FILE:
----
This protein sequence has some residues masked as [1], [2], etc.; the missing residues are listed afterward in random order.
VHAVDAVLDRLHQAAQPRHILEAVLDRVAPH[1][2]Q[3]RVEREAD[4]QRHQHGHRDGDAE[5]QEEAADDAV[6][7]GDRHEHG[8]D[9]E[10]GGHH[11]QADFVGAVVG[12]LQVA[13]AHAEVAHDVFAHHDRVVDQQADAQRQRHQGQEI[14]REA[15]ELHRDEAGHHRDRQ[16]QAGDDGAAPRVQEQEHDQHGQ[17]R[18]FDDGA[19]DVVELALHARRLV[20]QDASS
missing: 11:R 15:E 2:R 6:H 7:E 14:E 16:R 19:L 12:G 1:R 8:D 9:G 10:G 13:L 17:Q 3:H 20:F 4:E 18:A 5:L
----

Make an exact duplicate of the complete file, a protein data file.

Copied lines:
This protein sequence has some residues masked as [1], [2], etc.; the missing residues are listed afterward in random order.
VHAVDAVLDRLHQAAQPRHILEAVLDRVAPH[1][2]Q[3]RVEREAD[4]QRHQHGHRDGDAE[5]QEEAADDAV[6][7]GDRHEHG[8]D[9]E[10]GGHH[11]QADFVGAVVG[12]LQVA[13]AHAEVAHDVFAHHDRVVDQQADAQRQRHQGQEI[14]REA[15]ELHRDEAGHHRDRQ[16]QAGDDGAAPRVQEQEHDQHGQ[17]R[18]FDDGA[19]DVVELALHARRLV[20]QDASS
missing: 11:R 15:E 2:R 6:H 7:E 14:E 16:R 19:L 12:G 1:R 8:D 9:G 10:G 13:L 17:Q 3:H 20:F 4:E 18:A 5:L